German is not the easiest language, but it is quite possible to master it on your own such as french to english. Especially if you already speak English, because these are languages ​​\u200b\u200bof the same family. She is beautiful – Sie ist schön. However, there are more differences between the two languages ​​than similarities. You will recognize typical constructions and see parallels in the meanings of verbs, but grammatically there is almost nothing in common between languages. So, how to start learning this interesting language?

Start with motivation. Learning German is a difficult and long project. You have to learn a lot of rules and exceptions, and it is very important not to abandon everything halfway through. To avoid this, determine from the very beginning what you need the language for. This way you can remind yourself of the end goal when you feel the urge to stop learning. It could be migrating to Germany, being attracted to its delicious free education, or wanting to become the best translator in your city. The main thing is to formulate for yourself the real need to learn German.
Use the trampoline. The very basics of the language – basic grammar, phonetics, basic phrasal clichés – should be mastered with a tutor, in language courses, or at least in a good tutorial. Let someone lead you by the hand along the foundation of language, so that you can build your own language fortress on this foundation.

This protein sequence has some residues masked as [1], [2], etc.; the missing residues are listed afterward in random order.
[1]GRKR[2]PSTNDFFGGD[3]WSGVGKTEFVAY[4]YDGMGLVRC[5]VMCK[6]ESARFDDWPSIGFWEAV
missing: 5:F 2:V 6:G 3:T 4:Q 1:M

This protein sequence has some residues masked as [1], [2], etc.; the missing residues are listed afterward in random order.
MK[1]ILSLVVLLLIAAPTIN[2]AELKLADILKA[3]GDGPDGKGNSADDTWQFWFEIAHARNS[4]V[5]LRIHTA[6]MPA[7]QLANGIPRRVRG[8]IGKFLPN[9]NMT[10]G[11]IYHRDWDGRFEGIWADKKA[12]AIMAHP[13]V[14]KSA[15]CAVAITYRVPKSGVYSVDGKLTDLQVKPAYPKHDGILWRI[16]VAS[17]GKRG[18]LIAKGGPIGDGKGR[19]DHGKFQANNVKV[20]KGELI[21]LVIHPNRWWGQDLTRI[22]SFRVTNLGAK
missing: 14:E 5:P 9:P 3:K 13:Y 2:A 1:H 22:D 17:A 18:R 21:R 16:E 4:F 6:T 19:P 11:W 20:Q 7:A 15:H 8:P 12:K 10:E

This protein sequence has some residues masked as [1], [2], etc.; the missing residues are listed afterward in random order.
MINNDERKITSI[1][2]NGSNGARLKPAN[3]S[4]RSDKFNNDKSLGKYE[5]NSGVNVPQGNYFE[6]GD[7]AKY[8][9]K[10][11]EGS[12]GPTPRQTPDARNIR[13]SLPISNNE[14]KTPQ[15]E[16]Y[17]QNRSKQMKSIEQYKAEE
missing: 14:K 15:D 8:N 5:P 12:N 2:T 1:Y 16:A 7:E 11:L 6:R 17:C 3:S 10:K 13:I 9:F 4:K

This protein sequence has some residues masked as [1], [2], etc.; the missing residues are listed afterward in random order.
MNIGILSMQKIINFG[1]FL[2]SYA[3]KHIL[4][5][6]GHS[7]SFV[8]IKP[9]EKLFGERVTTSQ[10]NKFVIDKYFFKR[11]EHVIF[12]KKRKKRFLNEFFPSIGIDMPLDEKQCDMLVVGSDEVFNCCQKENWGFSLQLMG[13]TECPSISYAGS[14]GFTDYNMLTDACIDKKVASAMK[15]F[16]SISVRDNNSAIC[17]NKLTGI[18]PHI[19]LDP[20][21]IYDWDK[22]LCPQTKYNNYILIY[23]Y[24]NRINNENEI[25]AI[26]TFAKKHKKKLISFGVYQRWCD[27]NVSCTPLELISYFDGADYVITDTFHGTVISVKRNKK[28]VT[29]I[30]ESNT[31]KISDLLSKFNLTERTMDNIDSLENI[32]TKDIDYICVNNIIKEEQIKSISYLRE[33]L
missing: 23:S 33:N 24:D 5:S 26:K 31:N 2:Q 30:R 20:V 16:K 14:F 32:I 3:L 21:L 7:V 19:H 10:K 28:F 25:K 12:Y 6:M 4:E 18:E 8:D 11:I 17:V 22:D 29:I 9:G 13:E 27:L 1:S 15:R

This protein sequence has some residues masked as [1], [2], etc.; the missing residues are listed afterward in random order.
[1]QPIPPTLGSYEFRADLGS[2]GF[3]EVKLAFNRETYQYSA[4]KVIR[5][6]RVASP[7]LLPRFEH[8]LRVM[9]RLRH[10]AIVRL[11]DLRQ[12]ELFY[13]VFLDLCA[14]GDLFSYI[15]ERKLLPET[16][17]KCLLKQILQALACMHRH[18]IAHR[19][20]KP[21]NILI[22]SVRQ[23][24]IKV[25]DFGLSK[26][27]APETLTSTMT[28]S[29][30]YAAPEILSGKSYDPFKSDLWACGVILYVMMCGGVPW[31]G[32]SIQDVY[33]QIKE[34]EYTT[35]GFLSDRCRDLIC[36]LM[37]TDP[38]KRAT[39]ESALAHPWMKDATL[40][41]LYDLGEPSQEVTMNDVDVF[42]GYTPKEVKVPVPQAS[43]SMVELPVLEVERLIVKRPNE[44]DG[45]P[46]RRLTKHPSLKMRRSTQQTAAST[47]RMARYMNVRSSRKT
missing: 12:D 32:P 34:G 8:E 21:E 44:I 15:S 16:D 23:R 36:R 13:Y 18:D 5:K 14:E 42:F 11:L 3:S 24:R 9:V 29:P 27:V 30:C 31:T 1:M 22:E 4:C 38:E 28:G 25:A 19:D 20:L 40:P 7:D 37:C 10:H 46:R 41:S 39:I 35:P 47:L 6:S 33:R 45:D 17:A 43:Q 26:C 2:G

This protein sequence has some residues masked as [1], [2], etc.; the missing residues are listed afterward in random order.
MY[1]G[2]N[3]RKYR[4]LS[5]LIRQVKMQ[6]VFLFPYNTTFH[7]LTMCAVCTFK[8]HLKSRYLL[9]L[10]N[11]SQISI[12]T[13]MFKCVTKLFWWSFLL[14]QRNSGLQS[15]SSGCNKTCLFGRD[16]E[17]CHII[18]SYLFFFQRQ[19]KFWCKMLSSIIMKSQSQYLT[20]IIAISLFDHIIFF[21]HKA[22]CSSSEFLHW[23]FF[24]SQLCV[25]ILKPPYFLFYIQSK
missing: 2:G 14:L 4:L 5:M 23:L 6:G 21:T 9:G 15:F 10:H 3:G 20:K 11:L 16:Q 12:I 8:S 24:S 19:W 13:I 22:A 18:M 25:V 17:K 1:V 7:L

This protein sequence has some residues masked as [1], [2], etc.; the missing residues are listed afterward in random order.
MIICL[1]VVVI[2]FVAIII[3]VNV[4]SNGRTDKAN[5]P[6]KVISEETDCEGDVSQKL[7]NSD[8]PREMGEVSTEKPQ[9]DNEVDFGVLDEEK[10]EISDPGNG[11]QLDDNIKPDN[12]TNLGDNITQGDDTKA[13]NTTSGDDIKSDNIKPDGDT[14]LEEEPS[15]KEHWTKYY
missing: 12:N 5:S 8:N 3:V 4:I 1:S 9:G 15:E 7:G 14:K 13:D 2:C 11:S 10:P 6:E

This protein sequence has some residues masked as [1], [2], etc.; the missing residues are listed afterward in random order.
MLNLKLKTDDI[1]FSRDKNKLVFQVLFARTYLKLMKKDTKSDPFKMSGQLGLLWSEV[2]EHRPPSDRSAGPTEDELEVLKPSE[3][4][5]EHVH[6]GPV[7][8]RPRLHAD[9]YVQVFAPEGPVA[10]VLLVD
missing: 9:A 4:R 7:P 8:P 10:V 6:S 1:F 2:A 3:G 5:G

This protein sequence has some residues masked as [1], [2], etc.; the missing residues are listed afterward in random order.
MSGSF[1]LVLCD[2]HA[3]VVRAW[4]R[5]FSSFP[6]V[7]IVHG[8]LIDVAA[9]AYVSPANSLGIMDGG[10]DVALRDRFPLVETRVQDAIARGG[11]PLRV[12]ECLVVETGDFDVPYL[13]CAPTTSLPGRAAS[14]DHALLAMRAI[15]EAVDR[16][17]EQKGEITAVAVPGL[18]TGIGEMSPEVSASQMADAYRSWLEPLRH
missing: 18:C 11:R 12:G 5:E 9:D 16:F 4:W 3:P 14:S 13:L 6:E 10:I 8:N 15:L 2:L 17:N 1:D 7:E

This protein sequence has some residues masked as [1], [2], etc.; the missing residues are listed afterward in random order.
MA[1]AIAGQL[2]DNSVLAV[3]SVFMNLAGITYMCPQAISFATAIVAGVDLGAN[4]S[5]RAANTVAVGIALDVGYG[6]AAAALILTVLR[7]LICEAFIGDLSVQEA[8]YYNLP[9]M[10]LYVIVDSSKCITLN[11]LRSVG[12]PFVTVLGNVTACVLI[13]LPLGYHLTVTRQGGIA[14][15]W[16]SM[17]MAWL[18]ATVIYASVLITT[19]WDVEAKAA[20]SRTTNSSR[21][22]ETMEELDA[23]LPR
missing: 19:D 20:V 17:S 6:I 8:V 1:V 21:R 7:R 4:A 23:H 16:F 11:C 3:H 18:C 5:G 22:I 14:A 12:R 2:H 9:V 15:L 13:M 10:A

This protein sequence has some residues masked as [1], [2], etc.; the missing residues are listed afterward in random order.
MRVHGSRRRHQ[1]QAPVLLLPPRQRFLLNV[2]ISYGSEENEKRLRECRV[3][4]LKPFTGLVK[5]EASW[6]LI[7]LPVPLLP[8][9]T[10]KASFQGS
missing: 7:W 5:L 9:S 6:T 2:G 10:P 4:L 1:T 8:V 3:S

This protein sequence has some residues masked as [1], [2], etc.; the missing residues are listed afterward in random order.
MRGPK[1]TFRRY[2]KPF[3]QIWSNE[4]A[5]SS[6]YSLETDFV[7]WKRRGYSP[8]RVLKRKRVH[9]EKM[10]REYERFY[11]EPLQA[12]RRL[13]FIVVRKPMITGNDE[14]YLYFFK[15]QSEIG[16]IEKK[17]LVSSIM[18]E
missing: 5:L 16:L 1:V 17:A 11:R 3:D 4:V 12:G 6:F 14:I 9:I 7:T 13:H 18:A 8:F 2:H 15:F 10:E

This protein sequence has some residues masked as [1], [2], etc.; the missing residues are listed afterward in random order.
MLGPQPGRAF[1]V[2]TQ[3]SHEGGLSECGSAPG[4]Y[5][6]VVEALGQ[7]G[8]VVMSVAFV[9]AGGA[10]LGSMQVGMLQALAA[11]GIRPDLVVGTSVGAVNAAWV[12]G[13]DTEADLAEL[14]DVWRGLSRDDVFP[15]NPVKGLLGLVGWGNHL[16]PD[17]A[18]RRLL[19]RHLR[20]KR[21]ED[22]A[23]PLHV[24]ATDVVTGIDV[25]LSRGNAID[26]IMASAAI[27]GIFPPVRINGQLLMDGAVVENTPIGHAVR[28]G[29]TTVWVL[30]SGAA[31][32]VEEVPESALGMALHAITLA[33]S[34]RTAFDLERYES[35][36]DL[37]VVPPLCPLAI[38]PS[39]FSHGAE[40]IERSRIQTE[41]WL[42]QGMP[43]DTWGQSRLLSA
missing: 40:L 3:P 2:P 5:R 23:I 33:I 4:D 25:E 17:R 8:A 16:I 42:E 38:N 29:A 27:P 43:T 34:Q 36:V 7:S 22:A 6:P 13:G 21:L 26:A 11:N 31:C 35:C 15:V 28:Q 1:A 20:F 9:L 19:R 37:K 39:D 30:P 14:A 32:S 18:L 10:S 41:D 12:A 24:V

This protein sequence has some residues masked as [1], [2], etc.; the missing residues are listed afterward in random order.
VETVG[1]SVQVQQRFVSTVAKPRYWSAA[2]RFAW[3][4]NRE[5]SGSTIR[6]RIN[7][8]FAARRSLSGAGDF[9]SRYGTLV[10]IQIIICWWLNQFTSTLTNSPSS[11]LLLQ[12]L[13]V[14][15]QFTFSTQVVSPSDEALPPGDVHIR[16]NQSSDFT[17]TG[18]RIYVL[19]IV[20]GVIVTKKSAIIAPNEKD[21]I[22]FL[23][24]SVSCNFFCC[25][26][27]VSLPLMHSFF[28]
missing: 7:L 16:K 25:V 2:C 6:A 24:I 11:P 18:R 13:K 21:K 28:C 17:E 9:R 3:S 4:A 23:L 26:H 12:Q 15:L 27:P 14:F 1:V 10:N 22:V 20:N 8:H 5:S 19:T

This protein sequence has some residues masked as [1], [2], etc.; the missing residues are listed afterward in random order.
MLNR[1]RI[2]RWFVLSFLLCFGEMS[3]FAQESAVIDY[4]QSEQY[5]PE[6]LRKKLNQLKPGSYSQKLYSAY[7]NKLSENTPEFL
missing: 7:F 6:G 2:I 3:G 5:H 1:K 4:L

Don’t be afraid of mistakes and english to marathi. German is definitely not one of those in which you can immediately start speaking correctly. Feel free to look like a native – poke your finger, use gestures, build incorrect sentences of the “my yours don’t understand” level. In the meantime, improve, gradually fill your speech with the right constructions and more and more elegant words. Believe me, even after 10 years you will learn new things about German and integrate it into your speech, and you will be able to master it perfectly only after a quarter of a century of living in the country. Therefore, there is no point in postponing – use it from the first days.
Practice constantly. Learning any foreign language is 80% of practice. Set aside at least an hour every day for it. To do this, you don’t even always need to sit down for books – talk to yourself or build dialogues in your head. How would you order this coffee if you were in Germany right now? How would a barista respond? There is not enough knowledge to compose a dialogue – open the browser on your phone and peek.